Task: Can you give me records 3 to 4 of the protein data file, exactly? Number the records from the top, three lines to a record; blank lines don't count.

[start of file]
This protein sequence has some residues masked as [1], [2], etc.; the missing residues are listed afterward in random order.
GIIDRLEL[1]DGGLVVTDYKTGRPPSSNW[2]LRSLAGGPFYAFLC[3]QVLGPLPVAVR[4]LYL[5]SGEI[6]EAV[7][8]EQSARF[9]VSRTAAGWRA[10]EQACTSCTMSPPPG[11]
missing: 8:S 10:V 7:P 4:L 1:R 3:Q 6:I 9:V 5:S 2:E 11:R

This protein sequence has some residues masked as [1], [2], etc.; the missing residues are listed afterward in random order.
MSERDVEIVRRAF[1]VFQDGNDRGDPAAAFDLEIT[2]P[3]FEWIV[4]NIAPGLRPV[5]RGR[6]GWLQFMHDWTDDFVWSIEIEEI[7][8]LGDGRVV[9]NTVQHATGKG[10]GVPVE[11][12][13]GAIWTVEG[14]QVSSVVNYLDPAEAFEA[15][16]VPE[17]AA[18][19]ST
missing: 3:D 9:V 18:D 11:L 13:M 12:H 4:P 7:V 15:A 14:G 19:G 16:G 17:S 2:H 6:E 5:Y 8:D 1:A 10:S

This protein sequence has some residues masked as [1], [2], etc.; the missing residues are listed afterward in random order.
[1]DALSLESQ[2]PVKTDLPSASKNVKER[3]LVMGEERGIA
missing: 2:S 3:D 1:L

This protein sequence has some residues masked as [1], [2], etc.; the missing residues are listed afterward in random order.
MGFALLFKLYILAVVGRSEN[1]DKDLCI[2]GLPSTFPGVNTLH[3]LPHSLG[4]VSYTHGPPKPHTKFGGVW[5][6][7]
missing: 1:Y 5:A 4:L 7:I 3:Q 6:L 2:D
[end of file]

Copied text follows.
This protein sequence has some residues masked as [1], [2], etc.; the missing residues are listed afterward in random order.
[1]DALSLESQ[2]PVKTDLPSASKNVKER[3]LVMGEERGIA
missing: 2:S 3:D 1:L

This protein sequence has some residues masked as [1], [2], etc.; the missing residues are listed afterward in random order.
MGFALLFKLYILAVVGRSEN[1]DKDLCI[2]GLPSTFPGVNTLH[3]LPHSLG[4]VSYTHGPPKPHTKFGGVW[5][6][7]
missing: 1:Y 5:A 4:L 7:I 3:Q 6:L 2:D